The Latest: House panel approves stricter voter ID bill
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LANSING, Mich. — The Latest on the Michigan Legislature's "lame-duck" session that ends in two weeks (all times local):
Michigan lawmakers have advanced contentious legislation that would change the procedure for voters who don't show photo identification at their polling place.
Voters without an ID currently must sign an affidavit before voting. Under the bill approved Thursday by the Republican-led House Elections Committee, they could vote but would have to visit the local clerk's office no later than 10 days after the election to ensure their ballot is counted.
They would have to present a photo ID with their current address or other documentation establishing their residency, or sign an affidavit attesting to an inability to obtain an ID.
House Elections Chairwoman Lisa Posthumus Lyon says the bills are based on an Indiana law that was upheld by the U.S. Supreme Court. Democrats say Republicans are trying to suppress the vote.
Efforts to rid Michigan communities of plastic shopping bags would be banned under legislation headed to Gov. Rick Snyder.
The Republican-controlled House approved the bill on a mostly party-line 62-46 vote Thursday. The measure won Senate passage in May.
The bill would prohibit local governments from regulating, prohibiting or imposing a fee on the use or sale of "auxiliary containers" — which are defined as reusable or single-use bags, cups, bottles or other packaging from stores and restaurants.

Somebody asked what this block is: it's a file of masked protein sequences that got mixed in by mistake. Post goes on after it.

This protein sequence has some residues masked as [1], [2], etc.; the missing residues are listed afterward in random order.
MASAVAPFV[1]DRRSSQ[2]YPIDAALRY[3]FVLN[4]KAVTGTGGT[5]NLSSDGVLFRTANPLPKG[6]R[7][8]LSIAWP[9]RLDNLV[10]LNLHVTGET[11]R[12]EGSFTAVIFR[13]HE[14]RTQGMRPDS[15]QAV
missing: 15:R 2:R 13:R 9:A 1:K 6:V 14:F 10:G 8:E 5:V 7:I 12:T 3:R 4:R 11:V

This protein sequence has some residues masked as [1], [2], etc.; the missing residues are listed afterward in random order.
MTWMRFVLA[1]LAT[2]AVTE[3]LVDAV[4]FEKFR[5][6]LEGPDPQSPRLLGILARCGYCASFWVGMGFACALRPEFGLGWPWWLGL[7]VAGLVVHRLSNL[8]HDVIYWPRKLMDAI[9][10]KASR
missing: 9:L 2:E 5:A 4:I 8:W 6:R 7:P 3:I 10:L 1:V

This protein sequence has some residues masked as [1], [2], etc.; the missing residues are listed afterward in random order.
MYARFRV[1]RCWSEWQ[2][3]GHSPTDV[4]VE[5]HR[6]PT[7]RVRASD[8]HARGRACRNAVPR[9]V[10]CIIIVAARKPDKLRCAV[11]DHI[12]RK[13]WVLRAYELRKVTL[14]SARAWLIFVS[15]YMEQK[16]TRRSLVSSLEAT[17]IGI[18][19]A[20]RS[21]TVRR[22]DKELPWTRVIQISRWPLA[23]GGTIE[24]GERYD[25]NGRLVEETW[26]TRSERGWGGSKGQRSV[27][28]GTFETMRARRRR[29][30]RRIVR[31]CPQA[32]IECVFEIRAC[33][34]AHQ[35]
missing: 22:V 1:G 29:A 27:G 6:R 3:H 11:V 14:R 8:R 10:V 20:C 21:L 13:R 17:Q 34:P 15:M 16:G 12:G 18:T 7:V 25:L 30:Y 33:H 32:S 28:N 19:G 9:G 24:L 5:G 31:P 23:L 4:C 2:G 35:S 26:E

More than 150 municipalities across the country have banned the environmentally unfriendly plastic bags or charged a fee.
None are in Michigan, though at least two counties — Washtenaw and Muskegon — have considered whether to limit the bags.
Democrats said the state should not strip local communities of decision-making.
The Michigan Senate has approved legislation that a lawmaker says would bring Uber and other ride-hailing services "into legal compliance" in a state without statewide regulations for the companies.
The bills, which were passed overwhelmingly Thursday, signal a compromise among the ride-hailing, taxi and limo industries.
They would create a statewide framework to regulate Uber and other transportation network companies, overriding agreements struck with local governments.
Republican Sen. Tory Rocca of Sterling Heights says statewide rules will create a "level playing field," noting that taxi and limo companies have paid fees that Uber is not paying. Drivers would have to undergo annual background checks, and companies would have to review applicants' driving history.
The House is expected to send the bills to Gov. Rick Snyder in coming weeks.